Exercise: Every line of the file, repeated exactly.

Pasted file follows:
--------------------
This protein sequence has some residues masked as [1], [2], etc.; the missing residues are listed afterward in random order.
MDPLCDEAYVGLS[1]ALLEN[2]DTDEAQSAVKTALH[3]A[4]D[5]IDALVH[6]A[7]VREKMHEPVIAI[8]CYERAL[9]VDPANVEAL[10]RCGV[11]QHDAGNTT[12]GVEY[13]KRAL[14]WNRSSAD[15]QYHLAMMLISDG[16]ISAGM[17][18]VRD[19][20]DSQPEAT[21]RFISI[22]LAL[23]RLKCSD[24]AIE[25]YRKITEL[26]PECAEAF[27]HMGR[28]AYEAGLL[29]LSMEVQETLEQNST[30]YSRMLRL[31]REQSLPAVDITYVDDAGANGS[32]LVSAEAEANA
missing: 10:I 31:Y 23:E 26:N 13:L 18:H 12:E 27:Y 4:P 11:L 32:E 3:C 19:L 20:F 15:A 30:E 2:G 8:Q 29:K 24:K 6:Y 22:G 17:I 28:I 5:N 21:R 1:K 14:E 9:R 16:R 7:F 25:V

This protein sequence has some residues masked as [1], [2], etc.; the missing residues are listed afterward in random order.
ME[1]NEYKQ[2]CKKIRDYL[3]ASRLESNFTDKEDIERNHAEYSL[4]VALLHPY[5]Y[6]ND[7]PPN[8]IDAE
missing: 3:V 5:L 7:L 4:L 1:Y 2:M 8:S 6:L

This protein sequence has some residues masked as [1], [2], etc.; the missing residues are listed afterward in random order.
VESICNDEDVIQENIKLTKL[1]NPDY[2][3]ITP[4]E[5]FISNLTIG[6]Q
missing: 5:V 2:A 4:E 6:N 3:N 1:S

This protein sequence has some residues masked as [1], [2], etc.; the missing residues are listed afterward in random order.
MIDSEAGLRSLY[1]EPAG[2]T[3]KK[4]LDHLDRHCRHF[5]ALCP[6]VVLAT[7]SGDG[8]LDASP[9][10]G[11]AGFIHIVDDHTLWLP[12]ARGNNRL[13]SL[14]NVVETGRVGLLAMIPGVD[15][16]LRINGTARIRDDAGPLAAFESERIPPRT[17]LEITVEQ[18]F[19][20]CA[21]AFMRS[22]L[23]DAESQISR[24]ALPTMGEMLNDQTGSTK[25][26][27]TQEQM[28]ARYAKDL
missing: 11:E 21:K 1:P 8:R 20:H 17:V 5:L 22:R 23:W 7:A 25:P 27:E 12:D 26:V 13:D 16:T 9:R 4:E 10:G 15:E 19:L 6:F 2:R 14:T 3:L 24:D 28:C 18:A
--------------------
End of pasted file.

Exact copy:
This protein sequence has some residues masked as [1], [2], etc.; the missing residues are listed afterward in random order.
MDPLCDEAYVGLS[1]ALLEN[2]DTDEAQSAVKTALH[3]A[4]D[5]IDALVH[6]A[7]VREKMHEPVIAI[8]CYERAL[9]VDPANVEAL[10]RCGV[11]QHDAGNTT[12]GVEY[13]KRAL[14]WNRSSAD[15]QYHLAMMLISDG[16]ISAGM[17][18]VRD[19][20]DSQPEAT[21]RFISI[22]LAL[23]RLKCSD[24]AIE[25]YRKITEL[26]PECAEAF[27]HMGR[28]AYEAGLL[29]LSMEVQETLEQNST[30]YSRMLRL[31]REQSLPAVDITYVDDAGANGS[32]LVSAEAEANA
missing: 10:I 31:Y 23:E 26:N 13:L 18:H 12:E 27:Y 4:P 11:L 32:E 3:C 19:L 20:F 15:A 30:E 2:G 8:Q 29:K 24:K 6:Y 22:G 17:I 28:I 5:N 21:R 1:K 14:E 9:R 16:R 7:F 25:V

This protein sequence has some residues masked as [1], [2], etc.; the missing residues are listed afterward in random order.
ME[1]NEYKQ[2]CKKIRDYL[3]ASRLESNFTDKEDIERNHAEYSL[4]VALLHPY[5]Y[6]ND[7]PPN[8]IDAE
missing: 3:V 5:L 7:L 4:L 1:Y 2:M 8:S 6:L

This protein sequence has some residues masked as [1], [2], etc.; the missing residues are listed afterward in random order.
VESICNDEDVIQENIKLTKL[1]NPDY[2][3]ITP[4]E[5]FISNLTIG[6]Q
missing: 5:V 2:A 4:E 6:N 3:N 1:S

This protein sequence has some residues masked as [1], [2], etc.; the missing residues are listed afterward in random order.
MIDSEAGLRSLY[1]EPAG[2]T[3]KK[4]LDHLDRHCRHF[5]ALCP[6]VVLAT[7]SGDG[8]LDASP[9][10]G[11]AGFIHIVDDHTLWLP[12]ARGNNRL[13]SL[14]NVVETGRVGLLAMIPGVD[15][16]LRINGTARIRDDAGPLAAFESERIPPRT[17]LEITVEQ[18]F[19][20]CA[21]AFMRS[22]L[23]DAESQISR[24]ALPTMGEMLNDQTGSTK[25][26][27]TQEQM[28]ARYAKDL
missing: 11:E 21:K 1:P 8:R 20:H 17:V 5:L 22:R 23:W 7:A 25:P 27:E 12:D 26:V 13:D 16:T 9:R 4:E 10:G 15:E 19:L 6:F 2:R 14:T 3:L 24:D 28:C 18:A